Downing Street is refusing to conduct an inquiry into allegations of intimidation and blackmail by government whips, despite a cabinet minister’s call for an investigation.
Asked repeatedly at a Westminster media briefing on Friday whether No 10 was looking into allegations from senior Tory William Wragg, a Downing Street spokesperson said only that evidence would be considered “if it comes forward”.
No 10’s refusal to mount an inquiry may encourage rebel Tories to publish evidence which they have been gathering of what they regard as unacceptable behaviour by whips.
One of those involved in discussions among Red Wall MPs who entered parliament in 2019 told The Independent: “There is an increasing level of evidence that MPs have collated in order to be able to share if it becomes necessary to do so.”
Evidence which has been collected is reported to include a secretly recorded conversation with chief whip Mark Spencer as well as text messages sent to MPs thought to be preparing to send letters of no confidence in the PM over the partygate affair.
Business secretary Kwasi Kwarteng today said there should be an investigation into “completely unacceptable” allegations that MPs have been threatened with withdrawal of funding from their constituencies if they declare no confidence in Boris Johnson as prime minister.
Mr Kwarteng said ministers “need to get to the bottom of the matter” but that he believes it is “very unlikely” the claims are true.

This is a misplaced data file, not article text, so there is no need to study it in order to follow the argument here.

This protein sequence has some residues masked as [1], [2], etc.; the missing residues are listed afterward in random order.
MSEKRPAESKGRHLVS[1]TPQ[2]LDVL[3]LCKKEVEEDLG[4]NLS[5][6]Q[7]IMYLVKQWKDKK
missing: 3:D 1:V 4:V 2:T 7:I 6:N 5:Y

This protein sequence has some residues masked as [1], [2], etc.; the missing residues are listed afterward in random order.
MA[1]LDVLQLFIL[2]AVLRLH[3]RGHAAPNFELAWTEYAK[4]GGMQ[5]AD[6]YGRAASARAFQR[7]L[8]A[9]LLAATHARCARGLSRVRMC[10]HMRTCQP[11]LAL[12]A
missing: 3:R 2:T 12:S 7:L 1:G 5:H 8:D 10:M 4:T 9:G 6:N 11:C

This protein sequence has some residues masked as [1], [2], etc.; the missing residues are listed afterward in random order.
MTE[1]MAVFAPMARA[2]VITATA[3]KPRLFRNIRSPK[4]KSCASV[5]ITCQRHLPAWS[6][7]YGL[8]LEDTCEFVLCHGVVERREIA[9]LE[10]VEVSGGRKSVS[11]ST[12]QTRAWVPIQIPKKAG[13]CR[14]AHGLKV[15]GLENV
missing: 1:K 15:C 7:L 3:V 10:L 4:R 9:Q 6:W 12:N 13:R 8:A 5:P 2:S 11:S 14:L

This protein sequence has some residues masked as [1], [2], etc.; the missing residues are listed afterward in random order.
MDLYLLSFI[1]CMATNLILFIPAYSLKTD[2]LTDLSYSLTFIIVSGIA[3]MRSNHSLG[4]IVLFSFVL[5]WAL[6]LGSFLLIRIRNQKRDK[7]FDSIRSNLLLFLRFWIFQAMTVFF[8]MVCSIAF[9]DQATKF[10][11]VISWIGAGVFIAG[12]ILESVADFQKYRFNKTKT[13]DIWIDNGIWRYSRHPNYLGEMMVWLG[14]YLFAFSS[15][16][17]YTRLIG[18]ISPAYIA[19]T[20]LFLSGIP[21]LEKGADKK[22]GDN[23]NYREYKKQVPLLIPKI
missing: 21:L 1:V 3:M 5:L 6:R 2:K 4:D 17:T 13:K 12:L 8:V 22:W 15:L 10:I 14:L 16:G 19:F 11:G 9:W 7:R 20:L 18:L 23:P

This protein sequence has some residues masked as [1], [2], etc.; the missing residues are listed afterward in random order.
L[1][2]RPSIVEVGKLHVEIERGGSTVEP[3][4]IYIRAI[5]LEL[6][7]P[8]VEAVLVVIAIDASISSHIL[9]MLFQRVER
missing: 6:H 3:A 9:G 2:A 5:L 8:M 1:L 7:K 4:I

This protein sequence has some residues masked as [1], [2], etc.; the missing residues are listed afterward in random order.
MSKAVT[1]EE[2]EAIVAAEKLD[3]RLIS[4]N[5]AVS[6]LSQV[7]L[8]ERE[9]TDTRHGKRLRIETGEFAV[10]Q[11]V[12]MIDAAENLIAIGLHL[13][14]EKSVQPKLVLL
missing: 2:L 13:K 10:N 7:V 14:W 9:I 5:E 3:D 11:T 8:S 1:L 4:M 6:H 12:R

But under sustained questioning, the Downing Street spokesperson was unable to point to any efforts by No 10 proactively to investigate the claims
And he repeatedly refused to comment on the alleged behaviour of whips, insisting that this was a matter for the Conservative Party despite the fact that they are employed by the government and paid with taxpayers’ money and are subject to the ministerial code of conduct.
Mr Wragg sensationally claimed on Thursday that Tory MPs considering triggering a no confidence vote in the PM had received threats to “withdraw investments” from constituencies, as well as “intimidation” from No 10 staff.
The chair of the Commons Public Administration and Constitutional Affairs Committee said the threats could amount to “blackmail” and urged colleagues to report them to the police.
Christian Wakeford, the Bury South MP who defected from the Tories to Labour, said he was threatened with funding for a new school in his constituency being withheld if he did not vote with the government over free school meals.
Mr Kwarteng told Sky News: “As far as the specific allegation about whips withholding funds, I think that’s completely unacceptable. Any form of blackmail and intimidation of that kind simply has no place in British politics.
“We need to get to the bottom of the matter. But I find it very unlikely that these allegations are true.”
Mr Johnson said on Thursday that he had neither seen nor heard any evidence of intimidation of MPs, while a Downing Street source said: “If there is any evidence to support these claims we would look at it very carefully.”
The row has sparked debate over the role of the whips, renowned over decades for their sometimes ruthless enforcement of discipline among MPs.
By convention, official Downing Street press spokespeople do not comment on the instructions given by whips to party MPs. But No 10 today suggested that this code of silence also extended to allegations of misbehaviour.
The No 10 spokesperson said only that he “can’t get into matters of whipping”.
Commons Speaker Sir Lindsay Hoyle said on Thursday it could be a contempt of Parliament to obstruct MPs in their work, adding that MPs and their staff are “not above the criminal law”.
“While the whipping system is long-established, it is of course a contempt to obstruct members in the discharge of their duty or to attempt to intimidate a member in their parliamentary conduct by threats,” he said.